Friday, October 11, 2019


I am a great eater of beef and I believe that does harm to my wit. - Sir Andrew, Shakespeare character from "The Twelfth Night"

At some point in this planet’s distant evolutionary past, our ancestors decided to start eating meat. What motivated these herbivores to become omnivores? Some scientists point to climate change. As rains became less abundant, so did edible vegetation. Hungry people will look for options, even to the point of eating their own. But, before one eats their own, one will generally opt for other meat dishes. So our ancestors figured it out. Maybe they started with fish or birds or reptiles. Then someone discovered grilled mammalian tenderloin and the rest is history.

Scientists also think that the decision to eat animal protein was a key to the development of the modern human species. Those hominids who maintained plant-only diets remained ape-like creatures and eventually became extinct. Some of their cousins did survive on plants alone, but remain to this day, just apes. Those who ate meat flourished. The meat-eaters' began to stand more upright, their brains got larger and they changed the world.

Some creationists who have a literal interpretation of the Genesis story, would say that in the beginning Adam and Eve were herbivores as were all animals. It was after The Fall that some animals, including humans, starting eating other animals. And those sinful meat-eaters went on to build the world as we know it, for better or worse.

However we got here, the point is that we’ve been eating meat for a long time. Even so, most of our religions advise against eating too much meat and at times to eat none at all. And there are rules about slaughtering animals and preparing the meat. Modern science is pretty much in agreement, warning us not to eat so much meat. And the sacred ways of killing and eating animals have also been shown to be healthier for consumers, not to mentioned less inhumane for the consumed.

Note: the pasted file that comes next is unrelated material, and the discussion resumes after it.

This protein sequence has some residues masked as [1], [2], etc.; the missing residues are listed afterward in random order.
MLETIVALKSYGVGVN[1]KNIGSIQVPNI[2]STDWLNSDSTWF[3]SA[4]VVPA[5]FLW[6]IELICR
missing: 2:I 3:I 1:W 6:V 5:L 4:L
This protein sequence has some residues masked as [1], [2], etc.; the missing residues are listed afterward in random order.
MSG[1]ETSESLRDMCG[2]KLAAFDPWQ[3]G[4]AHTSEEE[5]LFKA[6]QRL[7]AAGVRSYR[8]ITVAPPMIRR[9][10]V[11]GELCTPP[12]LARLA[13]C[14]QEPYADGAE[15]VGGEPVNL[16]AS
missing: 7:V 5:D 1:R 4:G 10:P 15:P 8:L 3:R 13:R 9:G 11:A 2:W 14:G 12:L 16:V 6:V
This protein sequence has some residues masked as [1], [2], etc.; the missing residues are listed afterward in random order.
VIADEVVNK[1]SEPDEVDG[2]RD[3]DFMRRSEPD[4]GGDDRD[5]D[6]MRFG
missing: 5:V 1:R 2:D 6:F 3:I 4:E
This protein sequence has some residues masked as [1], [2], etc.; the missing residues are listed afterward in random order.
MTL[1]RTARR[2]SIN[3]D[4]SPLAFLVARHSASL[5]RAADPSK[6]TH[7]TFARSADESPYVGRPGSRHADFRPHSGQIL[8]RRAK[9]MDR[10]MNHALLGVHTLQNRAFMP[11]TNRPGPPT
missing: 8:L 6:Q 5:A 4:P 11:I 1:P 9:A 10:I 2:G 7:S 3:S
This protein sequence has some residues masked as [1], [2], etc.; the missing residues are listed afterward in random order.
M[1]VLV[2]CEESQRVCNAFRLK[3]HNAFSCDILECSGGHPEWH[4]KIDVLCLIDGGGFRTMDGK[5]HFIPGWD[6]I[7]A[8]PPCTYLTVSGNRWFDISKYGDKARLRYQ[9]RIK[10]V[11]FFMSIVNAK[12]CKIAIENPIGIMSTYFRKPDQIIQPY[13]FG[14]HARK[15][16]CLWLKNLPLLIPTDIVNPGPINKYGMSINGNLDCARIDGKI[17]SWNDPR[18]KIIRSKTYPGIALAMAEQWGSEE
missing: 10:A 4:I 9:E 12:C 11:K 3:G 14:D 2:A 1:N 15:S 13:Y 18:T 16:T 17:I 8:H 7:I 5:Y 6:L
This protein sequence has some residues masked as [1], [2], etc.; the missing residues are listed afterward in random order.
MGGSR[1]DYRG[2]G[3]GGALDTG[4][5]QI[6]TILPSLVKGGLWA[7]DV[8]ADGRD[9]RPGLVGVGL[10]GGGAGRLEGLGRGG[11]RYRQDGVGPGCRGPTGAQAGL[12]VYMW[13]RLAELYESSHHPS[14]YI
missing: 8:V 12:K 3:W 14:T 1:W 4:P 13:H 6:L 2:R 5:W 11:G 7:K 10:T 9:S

Now we have reached yet another crossroads on the journey of human evolution. We can have meat, or something close to it, without killing animals. Just use a few stem cells from the animal and build a “herd” in 15 days. This lab-grown Frankenstein-like creation is supposedly just like the real stuff (only different). Proponents of this “new meat” revolution claim it will result in better, cleaner, more affordable protein for more people while making a significant contribution in our battle to save the planet from global warming.

Better, cleaner, cheaper and save the world…pretty hard to argue against that. However, I have my doubts. No question, "Franken-meat" will capture some portion of the market. But, I think not that much. More people are limiting their consumption of meat, especially red meat. People are also looking for healthier, organic or grass-fed sources of animal protein. But when they do eat meat, they want the real deal, not "Franken-meat".

So wild speculation predicting a 50% reduction in beef, pork and poultry consumption by 2050 is way off the mark in my opinion. If this is indeed part of an evolutionary process, I figure we are thousands of years away from becoming a people that doesn’t like a good steak now and then, or barbecue brisket or a rack of ribs. And, if over that time the planet warms to the point where my place in North Texas becomes ocean front property, I hope that whoever is living here will remember and honor those of us who made it all possible.

Tuesday, October 1, 2019

Baile Milse’ain Baile

We just spent two weeks in Ireland. I have some Irish ancestry (doesn't everyone?), but my wife has a bunch. So she was keen on visiting places where her people came from, mostly the western part of the country. She even has a notable relative, Saint Mhaodhòg (Mogue) whose relics are on display in the National Museum in Dublin. Saint Mogue became the patron saint of the O'Neill clan. His relics were kept in a fancy purse and carried into battle by the O'Neill's. Mogue was later Anglicanized to Logue, my wife’s ancestors. There is now a very fashionable Logue shoe store in Galway. That old Saint Mogue's relics ended up in a purse, and now the Logues run a high fashion shoe store definitely confirms the link between my wife and this gene pool. She’s also a Black (Blake from the Normans or Bl’aca in old Irish) and they have their own mausoleum in a little cemetery west of Galway. She has tracked down direct ancestors from that side up into County Donegal. So she is about as Irish as it gets.